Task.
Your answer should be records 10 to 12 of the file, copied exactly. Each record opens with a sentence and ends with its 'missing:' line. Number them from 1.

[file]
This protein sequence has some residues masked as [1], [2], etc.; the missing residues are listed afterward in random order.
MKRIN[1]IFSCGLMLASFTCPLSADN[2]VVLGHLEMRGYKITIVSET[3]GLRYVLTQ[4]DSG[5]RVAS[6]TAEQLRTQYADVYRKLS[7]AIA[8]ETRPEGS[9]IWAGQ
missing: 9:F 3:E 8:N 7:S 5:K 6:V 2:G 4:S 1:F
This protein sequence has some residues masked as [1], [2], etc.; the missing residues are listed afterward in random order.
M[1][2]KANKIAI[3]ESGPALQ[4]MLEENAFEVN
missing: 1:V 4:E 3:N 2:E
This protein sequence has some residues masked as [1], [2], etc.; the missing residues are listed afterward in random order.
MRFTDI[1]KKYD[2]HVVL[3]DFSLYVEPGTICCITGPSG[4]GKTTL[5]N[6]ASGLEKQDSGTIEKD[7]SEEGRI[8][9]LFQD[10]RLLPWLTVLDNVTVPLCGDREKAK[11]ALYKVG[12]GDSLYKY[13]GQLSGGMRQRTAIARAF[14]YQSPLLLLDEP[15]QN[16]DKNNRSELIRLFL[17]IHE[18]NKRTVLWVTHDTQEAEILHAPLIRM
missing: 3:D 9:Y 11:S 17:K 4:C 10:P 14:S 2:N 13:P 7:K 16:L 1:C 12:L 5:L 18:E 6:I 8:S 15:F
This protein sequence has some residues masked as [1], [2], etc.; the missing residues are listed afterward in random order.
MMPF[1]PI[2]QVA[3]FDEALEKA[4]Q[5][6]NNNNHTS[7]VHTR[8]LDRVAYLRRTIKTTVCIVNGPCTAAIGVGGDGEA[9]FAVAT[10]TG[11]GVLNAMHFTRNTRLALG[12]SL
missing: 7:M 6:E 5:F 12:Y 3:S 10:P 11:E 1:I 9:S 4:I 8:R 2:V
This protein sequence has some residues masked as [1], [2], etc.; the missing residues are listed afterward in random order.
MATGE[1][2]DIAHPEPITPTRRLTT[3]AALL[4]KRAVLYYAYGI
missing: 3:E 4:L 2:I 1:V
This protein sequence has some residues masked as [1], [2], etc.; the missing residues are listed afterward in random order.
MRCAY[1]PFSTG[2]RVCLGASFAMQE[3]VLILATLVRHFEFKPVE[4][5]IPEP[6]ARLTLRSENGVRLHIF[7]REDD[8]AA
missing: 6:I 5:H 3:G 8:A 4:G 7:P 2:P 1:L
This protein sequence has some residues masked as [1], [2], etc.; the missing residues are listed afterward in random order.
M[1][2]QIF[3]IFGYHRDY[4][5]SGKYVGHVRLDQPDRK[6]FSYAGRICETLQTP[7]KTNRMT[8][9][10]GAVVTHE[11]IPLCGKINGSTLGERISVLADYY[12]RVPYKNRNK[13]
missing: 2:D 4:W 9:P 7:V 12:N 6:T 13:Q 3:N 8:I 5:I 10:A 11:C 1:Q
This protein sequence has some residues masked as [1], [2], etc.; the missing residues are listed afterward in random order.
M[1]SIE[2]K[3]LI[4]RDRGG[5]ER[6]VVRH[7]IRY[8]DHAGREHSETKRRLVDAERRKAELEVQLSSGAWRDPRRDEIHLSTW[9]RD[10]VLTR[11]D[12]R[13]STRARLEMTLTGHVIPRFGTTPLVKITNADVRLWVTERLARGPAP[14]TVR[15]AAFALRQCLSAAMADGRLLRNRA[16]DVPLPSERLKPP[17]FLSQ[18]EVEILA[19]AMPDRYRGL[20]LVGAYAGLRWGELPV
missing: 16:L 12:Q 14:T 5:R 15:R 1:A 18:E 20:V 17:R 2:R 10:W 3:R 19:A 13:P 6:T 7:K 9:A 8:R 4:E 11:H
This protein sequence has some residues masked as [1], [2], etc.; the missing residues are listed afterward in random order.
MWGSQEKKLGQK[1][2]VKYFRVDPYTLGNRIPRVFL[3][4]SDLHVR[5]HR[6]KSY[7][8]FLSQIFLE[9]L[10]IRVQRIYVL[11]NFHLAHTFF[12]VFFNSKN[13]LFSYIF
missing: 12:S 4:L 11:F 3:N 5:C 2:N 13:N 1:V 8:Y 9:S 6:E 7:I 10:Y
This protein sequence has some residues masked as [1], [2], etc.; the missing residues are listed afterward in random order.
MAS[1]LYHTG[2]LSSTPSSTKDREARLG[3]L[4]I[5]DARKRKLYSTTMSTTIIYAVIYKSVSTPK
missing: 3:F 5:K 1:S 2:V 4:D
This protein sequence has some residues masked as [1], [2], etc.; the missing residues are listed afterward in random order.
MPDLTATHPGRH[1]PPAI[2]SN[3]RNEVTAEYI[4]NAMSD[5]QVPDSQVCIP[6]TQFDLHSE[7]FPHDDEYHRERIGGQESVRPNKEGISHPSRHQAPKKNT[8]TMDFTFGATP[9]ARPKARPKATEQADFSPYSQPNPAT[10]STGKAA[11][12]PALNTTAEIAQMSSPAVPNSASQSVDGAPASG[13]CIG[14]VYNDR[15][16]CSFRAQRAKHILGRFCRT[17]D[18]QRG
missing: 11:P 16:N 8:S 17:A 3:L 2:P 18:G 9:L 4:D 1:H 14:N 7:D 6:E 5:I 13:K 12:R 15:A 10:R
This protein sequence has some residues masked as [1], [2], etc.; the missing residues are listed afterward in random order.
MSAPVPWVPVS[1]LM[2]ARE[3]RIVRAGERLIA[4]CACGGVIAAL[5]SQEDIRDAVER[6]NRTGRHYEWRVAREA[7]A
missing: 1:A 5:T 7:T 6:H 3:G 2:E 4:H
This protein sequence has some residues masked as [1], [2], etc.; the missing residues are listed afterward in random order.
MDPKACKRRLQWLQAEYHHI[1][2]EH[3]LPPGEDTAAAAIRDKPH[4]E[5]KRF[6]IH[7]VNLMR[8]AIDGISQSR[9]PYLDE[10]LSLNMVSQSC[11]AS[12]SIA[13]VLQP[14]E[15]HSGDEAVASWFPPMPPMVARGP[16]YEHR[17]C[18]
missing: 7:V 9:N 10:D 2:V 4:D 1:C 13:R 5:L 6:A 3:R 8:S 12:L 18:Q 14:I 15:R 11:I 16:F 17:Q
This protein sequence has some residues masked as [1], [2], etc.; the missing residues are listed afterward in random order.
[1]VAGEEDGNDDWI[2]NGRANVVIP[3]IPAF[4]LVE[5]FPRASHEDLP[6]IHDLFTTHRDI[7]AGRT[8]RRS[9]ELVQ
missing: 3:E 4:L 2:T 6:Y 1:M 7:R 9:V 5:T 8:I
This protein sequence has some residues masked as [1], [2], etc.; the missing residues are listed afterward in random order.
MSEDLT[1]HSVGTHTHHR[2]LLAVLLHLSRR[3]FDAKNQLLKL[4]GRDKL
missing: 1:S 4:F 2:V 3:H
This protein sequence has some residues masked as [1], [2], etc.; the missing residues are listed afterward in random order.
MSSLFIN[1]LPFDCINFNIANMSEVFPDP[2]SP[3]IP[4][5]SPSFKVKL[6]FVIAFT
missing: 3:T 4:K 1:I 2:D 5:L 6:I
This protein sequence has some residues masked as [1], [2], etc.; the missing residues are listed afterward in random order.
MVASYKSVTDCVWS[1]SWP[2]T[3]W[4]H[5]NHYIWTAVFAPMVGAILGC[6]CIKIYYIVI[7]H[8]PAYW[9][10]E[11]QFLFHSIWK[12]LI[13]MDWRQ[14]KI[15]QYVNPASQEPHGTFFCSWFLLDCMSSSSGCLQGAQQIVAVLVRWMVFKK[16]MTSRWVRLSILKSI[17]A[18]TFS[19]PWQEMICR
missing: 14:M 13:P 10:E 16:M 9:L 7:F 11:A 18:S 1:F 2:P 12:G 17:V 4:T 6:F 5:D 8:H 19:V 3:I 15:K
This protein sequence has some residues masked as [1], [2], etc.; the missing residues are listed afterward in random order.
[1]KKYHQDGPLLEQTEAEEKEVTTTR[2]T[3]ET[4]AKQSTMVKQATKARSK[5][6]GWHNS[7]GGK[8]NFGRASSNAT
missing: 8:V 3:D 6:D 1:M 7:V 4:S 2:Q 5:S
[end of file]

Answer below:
This protein sequence has some residues masked as [1], [2], etc.; the missing residues are listed afterward in random order.
MAS[1]LYHTG[2]LSSTPSSTKDREARLG[3]L[4]I[5]DARKRKLYSTTMSTTIIYAVIYKSVSTPK
missing: 3:F 5:K 1:S 2:V 4:D
This protein sequence has some residues masked as [1], [2], etc.; the missing residues are listed afterward in random order.
MPDLTATHPGRH[1]PPAI[2]SN[3]RNEVTAEYI[4]NAMSD[5]QVPDSQVCIP[6]TQFDLHSE[7]FPHDDEYHRERIGGQESVRPNKEGISHPSRHQAPKKNT[8]TMDFTFGATP[9]ARPKARPKATEQADFSPYSQPNPAT[10]STGKAA[11][12]PALNTTAEIAQMSSPAVPNSASQSVDGAPASG[13]CIG[14]VYNDR[15][16]CSFRAQRAKHILGRFCRT[17]D[18]QRG
missing: 11:P 16:N 8:S 17:A 3:L 2:P 18:G 9:L 4:D 1:H 14:N 7:D 6:E 5:I 13:K 12:R 15:A 10:R
This protein sequence has some residues masked as [1], [2], etc.; the missing residues are listed afterward in random order.
MSAPVPWVPVS[1]LM[2]ARE[3]RIVRAGERLIA[4]CACGGVIAAL[5]SQEDIRDAVER[6]NRTGRHYEWRVAREA[7]A
missing: 1:A 5:T 7:T 6:H 3:G 2:E 4:H